The Rise of the United States, 1898–1941
Jeffrey W. Meiser
At the end of the nineteenth century, the United States emerged as an economic colossus in command of a new empire. Yet for the next forty years the United States eschewed the kind of aggressive grand strategy that had marked other rising imperial powers in favor of a policy of moderation.
In Power and Restraint, Jeffrey W. Meiser explores why the United States—counter to widely accepted wisdom in international relations theory—chose the course it did. Using thirty-four carefully researched historical cases, Meiser asserts that domestic political institutions and culture played a decisive role in preventing the mobilization of resources necessary to implement an expansionist grand strategy. These factors included traditional congressional opposition to executive branch ambitions, voter resistance to European-style imperialism, and the personal antipathy to expansionism felt by presidents like Woodrow Wilson and Franklin Roosevelt. The web of resilient and redundant political restraints halted or limited expansionist ambitions and shaped the United States into an historical anomaly, a rising great power characterized by prudence and limited international ambitions.
1 Theories of Rising Power Expansion and Restraint
2 Origins of Expansionism, 1898-1900
3 Consolidation and Backlash, 1899-1903
4 Adaptation and Recession, 1904-1912
5 Expansionism Transformed, 1913-1921
6 Republican Interregnun, 1921-1933
7 From Nonintervention to Noninterference, 1933-1941
"This book makes several notable contributions, and as a result it should be of interest to a wide range of readers. Perhaps its greatest strength is the case studies, which strike an impressive balance between detail and efficiency. . . . The book should also be significant for those interested in power transitions, widely thought to be uniquely prone to major war."—Political Science Quarterly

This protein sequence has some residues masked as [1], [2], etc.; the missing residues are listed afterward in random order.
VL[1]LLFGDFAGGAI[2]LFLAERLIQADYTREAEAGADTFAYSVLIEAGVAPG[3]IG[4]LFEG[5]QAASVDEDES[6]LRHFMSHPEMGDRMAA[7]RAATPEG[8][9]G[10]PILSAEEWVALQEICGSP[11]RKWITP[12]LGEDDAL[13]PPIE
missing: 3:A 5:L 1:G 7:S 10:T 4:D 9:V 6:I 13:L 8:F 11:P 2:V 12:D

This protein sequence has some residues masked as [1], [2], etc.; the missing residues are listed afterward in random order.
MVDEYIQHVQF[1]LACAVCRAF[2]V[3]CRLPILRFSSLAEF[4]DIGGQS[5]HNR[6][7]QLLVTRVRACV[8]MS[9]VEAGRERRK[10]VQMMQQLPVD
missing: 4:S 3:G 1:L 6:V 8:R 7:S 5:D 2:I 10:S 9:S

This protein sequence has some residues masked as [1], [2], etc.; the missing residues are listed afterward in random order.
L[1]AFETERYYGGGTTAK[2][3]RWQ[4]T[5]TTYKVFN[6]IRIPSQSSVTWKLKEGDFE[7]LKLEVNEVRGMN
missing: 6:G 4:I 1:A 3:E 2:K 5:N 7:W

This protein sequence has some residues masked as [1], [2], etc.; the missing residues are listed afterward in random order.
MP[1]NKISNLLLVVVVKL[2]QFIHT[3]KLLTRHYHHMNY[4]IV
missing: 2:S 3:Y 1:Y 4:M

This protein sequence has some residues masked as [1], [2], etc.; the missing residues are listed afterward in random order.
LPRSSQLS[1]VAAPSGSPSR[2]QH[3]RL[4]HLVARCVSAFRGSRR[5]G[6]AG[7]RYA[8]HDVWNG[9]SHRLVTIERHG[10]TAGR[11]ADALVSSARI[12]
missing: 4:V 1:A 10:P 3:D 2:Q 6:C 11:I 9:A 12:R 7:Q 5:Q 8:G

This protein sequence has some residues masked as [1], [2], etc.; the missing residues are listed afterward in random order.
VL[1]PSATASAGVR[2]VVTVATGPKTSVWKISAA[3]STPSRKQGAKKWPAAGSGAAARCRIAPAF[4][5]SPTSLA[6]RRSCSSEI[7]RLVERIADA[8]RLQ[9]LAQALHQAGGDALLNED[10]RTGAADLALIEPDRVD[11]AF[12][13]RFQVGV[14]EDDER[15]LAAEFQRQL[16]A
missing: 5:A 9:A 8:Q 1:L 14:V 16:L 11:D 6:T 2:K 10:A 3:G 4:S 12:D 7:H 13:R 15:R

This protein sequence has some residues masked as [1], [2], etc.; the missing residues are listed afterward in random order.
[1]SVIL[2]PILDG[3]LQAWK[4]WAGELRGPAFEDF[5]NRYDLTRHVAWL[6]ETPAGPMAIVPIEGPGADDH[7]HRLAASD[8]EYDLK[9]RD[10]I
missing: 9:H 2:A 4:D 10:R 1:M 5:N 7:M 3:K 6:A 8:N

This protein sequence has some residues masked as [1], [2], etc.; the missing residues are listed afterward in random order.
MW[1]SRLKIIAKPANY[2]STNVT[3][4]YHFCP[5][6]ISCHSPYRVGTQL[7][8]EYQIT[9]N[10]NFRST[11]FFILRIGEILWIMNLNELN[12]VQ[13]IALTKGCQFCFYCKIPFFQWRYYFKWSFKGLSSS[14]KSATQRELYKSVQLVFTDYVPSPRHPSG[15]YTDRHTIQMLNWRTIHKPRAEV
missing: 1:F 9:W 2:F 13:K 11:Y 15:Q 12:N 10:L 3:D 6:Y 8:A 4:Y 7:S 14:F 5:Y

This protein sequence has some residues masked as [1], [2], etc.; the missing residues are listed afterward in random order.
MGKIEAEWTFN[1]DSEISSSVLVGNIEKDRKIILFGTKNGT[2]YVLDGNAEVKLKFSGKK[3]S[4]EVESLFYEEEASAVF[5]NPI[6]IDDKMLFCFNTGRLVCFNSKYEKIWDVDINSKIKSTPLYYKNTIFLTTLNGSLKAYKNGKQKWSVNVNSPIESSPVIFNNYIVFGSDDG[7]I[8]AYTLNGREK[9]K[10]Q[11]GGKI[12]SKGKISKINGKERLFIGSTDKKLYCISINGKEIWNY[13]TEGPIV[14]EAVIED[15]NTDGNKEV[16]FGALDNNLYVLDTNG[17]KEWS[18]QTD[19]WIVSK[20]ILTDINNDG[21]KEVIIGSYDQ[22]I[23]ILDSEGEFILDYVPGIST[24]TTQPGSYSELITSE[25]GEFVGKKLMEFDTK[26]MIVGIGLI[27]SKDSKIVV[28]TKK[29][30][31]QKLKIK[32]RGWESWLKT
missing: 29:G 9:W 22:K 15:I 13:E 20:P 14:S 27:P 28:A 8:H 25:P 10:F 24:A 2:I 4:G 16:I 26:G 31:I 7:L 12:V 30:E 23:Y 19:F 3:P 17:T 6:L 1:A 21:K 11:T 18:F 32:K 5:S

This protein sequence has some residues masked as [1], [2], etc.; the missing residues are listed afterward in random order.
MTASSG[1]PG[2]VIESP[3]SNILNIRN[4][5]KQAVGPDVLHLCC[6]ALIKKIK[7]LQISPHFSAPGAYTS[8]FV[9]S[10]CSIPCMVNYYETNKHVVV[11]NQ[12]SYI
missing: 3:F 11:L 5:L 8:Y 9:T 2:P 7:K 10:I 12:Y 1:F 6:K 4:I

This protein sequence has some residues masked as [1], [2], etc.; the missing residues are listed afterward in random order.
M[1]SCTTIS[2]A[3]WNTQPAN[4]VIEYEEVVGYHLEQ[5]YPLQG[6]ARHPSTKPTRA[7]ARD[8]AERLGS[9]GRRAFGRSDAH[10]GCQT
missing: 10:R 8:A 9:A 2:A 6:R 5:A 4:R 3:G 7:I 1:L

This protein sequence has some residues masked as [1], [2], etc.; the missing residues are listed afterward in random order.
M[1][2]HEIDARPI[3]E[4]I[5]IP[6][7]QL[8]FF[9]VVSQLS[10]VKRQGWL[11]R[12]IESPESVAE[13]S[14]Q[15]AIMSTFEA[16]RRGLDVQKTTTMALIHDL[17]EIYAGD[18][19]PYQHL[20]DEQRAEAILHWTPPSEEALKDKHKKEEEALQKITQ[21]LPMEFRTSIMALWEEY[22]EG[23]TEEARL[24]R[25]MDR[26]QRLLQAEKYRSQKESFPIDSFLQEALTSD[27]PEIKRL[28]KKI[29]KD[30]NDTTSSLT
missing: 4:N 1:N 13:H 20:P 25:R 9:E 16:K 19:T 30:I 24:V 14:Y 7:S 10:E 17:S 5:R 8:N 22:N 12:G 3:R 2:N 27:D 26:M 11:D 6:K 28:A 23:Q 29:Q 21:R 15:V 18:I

"Meiser succeeds in identifying a useful and thought-provoking theory that explains American strategic restraint. . . . Academics and students of U.S. foreign policy and history are encouraged to make use of Meiser's work."—Marine Corps History
"At a time when America is widely viewed as expansionist, this insightful and felicitously written book reminds us that American foreign policy is also significantly self-restrained. Across thirty-four meticulously-researched historical cases from 1898-1941, Meiser shows how domestic factors, such as divided institutions, competitive electoral politics, and anti-imperialist norms, limited and eventually eliminated expansionist aims, even as America rose to great power status in the world. His findings shed essential historical light on contemporary foreign policy debates about military intervention, regime change, nation-building, public tolerance of war, institutional gridlock, and partisan politics."—Henry Nau, professor of Political Science and International Affairs, George Washington University
"Jeffrey Meiser's Power and Restraint is an essential contribution to the evolving literature on the behavior of rising great powers. The book's value is found in its focus on 'under-expansion' by the United States between 1898 and 1941, an unconventional yet convincing interpretation that yields new insights into the likelihood of political-military expansion by rising powers. Meiser deftly integrates explanatory logic that cuts across theoretical camps—power distribution at the international system level, domestic institutional structure, and normative orientations—to produce compelling conclusions on the behavior of the United States as it joined the ranks of the great powers in the early twentieth century."—Scott A. Silverstone, United States Military Academy at West Point
Jeffrey W. Meiser is an assistant professor in the Department of Political Science at the University of Portland and an adjunct professor at the College of International Security Affairs at the National Defense University.
344 pp., 6 x 9
344 pp., 6 x 9